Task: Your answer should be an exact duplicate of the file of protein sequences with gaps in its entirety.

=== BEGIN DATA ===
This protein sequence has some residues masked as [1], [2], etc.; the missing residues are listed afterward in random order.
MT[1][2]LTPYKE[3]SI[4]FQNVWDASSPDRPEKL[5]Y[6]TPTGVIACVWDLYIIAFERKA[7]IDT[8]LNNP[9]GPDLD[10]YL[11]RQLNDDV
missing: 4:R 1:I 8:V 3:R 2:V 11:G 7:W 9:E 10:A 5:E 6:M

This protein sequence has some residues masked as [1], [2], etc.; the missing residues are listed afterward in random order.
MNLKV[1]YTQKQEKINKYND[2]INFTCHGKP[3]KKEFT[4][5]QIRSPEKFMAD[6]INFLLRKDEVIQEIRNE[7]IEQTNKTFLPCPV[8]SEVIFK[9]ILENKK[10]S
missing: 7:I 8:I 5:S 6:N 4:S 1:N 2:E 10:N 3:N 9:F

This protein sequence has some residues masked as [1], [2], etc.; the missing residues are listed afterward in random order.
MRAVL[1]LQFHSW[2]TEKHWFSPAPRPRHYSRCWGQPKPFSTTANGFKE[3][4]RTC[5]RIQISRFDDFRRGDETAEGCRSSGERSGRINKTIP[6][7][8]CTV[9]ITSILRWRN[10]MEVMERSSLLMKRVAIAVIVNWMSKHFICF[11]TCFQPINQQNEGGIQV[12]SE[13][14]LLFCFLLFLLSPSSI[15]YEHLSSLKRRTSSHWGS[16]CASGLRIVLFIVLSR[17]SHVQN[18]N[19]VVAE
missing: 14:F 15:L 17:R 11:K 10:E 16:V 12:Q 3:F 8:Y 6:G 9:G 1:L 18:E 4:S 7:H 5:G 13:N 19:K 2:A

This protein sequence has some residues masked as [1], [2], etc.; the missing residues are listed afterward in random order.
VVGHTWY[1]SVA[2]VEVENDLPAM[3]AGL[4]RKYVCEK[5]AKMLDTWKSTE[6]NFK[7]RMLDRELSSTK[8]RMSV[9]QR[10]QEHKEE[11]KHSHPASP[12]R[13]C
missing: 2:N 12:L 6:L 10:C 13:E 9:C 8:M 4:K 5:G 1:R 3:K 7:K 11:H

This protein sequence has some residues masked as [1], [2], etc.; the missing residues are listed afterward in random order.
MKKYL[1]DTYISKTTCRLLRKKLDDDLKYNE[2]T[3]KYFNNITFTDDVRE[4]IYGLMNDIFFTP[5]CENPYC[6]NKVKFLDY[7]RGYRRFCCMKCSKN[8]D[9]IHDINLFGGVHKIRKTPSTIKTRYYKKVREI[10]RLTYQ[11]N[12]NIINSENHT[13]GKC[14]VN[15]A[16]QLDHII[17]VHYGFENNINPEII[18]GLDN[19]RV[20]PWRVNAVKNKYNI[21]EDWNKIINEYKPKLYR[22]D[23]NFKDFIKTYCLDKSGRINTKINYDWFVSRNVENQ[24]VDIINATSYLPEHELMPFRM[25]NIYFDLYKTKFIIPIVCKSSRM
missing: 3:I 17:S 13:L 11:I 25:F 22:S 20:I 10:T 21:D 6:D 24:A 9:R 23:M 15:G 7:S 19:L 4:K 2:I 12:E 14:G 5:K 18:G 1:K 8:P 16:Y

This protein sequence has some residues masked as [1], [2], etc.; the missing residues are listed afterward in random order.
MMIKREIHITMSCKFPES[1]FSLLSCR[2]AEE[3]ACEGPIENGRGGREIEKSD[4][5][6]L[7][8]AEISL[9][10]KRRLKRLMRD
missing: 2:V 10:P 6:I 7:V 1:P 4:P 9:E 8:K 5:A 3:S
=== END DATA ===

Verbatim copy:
This protein sequence has some residues masked as [1], [2], etc.; the missing residues are listed afterward in random order.
MT[1][2]LTPYKE[3]SI[4]FQNVWDASSPDRPEKL[5]Y[6]TPTGVIACVWDLYIIAFERKA[7]IDT[8]LNNP[9]GPDLD[10]YL[11]RQLNDDV
missing: 4:R 1:I 8:V 3:R 2:V 11:G 7:W 9:E 10:A 5:E 6:M

This protein sequence has some residues masked as [1], [2], etc.; the missing residues are listed afterward in random order.
MNLKV[1]YTQKQEKINKYND[2]INFTCHGKP[3]KKEFT[4][5]QIRSPEKFMAD[6]INFLLRKDEVIQEIRNE[7]IEQTNKTFLPCPV[8]SEVIFK[9]ILENKK[10]S
missing: 7:I 8:I 5:S 6:N 4:S 1:N 2:E 10:N 3:N 9:F

This protein sequence has some residues masked as [1], [2], etc.; the missing residues are listed afterward in random order.
MRAVL[1]LQFHSW[2]TEKHWFSPAPRPRHYSRCWGQPKPFSTTANGFKE[3][4]RTC[5]RIQISRFDDFRRGDETAEGCRSSGERSGRINKTIP[6][7][8]CTV[9]ITSILRWRN[10]MEVMERSSLLMKRVAIAVIVNWMSKHFICF[11]TCFQPINQQNEGGIQV[12]SE[13][14]LLFCFLLFLLSPSSI[15]YEHLSSLKRRTSSHWGS[16]CASGLRIVLFIVLSR[17]SHVQN[18]N[19]VVAE
missing: 14:F 15:L 17:R 11:K 10:E 16:V 12:Q 3:F 8:Y 6:G 9:G 1:L 18:E 4:S 7:H 5:G 13:N 19:K 2:A

This protein sequence has some residues masked as [1], [2], etc.; the missing residues are listed afterward in random order.
VVGHTWY[1]SVA[2]VEVENDLPAM[3]AGL[4]RKYVCEK[5]AKMLDTWKSTE[6]NFK[7]RMLDRELSSTK[8]RMSV[9]QR[10]QEHKEE[11]KHSHPASP[12]R[13]C
missing: 2:N 12:L 6:L 10:C 13:E 9:C 8:M 4:K 5:G 1:R 3:K 7:K 11:H

This protein sequence has some residues masked as [1], [2], etc.; the missing residues are listed afterward in random order.
MKKYL[1]DTYISKTTCRLLRKKLDDDLKYNE[2]T[3]KYFNNITFTDDVRE[4]IYGLMNDIFFTP[5]CENPYC[6]NKVKFLDY[7]RGYRRFCCMKCSKN[8]D[9]IHDINLFGGVHKIRKTPSTIKTRYYKKVREI[10]RLTYQ[11]N[12]NIINSENHT[13]GKC[14]VN[15]A[16]QLDHII[17]VHYGFENNINPEII[18]GLDN[19]RV[20]PWRVNAVKNKYNI[21]EDWNKIINEYKPKLYR[22]D[23]NFKDFIKTYCLDKSGRINTKINYDWFVSRNVENQ[24]VDIINATSYLPEHELMPFRM[25]NIYFDLYKTKFIIPIVCKSSRM
missing: 3:I 17:S 13:L 11:I 25:F 22:S 20:I 10:T 21:D 6:D 24:A 9:R 23:M 15:G 7:S 19:L 4:K 2:I 12:E 14:G 5:K 18:G 1:K 8:P 16:Y

This protein sequence has some residues masked as [1], [2], etc.; the missing residues are listed afterward in random order.
MMIKREIHITMSCKFPES[1]FSLLSCR[2]AEE[3]ACEGPIENGRGGREIEKSD[4][5][6]L[7][8]AEISL[9][10]KRRLKRLMRD
missing: 2:V 10:P 6:I 7:V 1:P 4:P 9:E 8:K 5:A 3:S